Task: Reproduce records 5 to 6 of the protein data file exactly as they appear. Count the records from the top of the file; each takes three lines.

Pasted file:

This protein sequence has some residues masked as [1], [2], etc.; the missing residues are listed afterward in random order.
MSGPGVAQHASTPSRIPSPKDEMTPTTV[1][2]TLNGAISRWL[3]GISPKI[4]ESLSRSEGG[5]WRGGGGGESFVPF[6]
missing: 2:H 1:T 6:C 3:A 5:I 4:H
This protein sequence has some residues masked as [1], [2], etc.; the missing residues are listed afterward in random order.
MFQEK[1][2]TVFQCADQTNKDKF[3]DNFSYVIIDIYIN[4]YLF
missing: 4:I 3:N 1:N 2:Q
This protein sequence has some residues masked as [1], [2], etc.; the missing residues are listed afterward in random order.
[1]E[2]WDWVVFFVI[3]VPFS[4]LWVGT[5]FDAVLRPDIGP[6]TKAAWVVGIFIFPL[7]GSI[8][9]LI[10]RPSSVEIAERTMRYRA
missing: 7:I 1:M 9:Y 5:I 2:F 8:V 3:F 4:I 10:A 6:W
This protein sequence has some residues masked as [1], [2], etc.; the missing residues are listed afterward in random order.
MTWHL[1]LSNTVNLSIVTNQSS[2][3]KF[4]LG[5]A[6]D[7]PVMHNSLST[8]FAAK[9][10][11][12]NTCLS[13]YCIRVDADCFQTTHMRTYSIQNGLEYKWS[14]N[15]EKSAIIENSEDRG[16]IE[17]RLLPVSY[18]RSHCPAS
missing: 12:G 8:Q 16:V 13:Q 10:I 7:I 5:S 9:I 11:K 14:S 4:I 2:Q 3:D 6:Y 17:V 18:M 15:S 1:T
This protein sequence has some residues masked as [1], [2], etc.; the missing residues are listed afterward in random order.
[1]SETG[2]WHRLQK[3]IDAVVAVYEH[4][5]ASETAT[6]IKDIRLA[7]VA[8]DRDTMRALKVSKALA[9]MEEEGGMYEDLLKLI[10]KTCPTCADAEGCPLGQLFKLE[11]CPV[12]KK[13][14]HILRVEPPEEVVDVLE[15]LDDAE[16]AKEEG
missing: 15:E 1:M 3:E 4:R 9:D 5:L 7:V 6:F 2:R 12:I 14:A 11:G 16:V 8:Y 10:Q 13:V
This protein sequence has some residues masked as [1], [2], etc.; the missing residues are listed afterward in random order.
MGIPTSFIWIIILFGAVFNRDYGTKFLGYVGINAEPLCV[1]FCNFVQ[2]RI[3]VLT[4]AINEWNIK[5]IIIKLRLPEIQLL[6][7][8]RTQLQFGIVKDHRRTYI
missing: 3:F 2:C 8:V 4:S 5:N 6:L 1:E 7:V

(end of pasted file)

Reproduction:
This protein sequence has some residues masked as [1], [2], etc.; the missing residues are listed afterward in random order.
[1]SETG[2]WHRLQK[3]IDAVVAVYEH[4][5]ASETAT[6]IKDIRLA[7]VA[8]DRDTMRALKVSKALA[9]MEEEGGMYEDLLKLI[10]KTCPTCADAEGCPLGQLFKLE[11]CPV[12]KK[13][14]HILRVEPPEEVVDVLE[15]LDDAE[16]AKEEG
missing: 15:E 1:M 3:E 4:R 9:D 5:L 7:V 6:F 2:R 12:I 14:A 11:G 16:V 8:Y 10:Q 13:V
This protein sequence has some residues masked as [1], [2], etc.; the missing residues are listed afterward in random order.
MGIPTSFIWIIILFGAVFNRDYGTKFLGYVGINAEPLCV[1]FCNFVQ[2]RI[3]VLT[4]AINEWNIK[5]IIIKLRLPEIQLL[6][7][8]RTQLQFGIVKDHRRTYI
missing: 3:F 2:C 8:V 4:S 5:N 6:L 1:E 7:V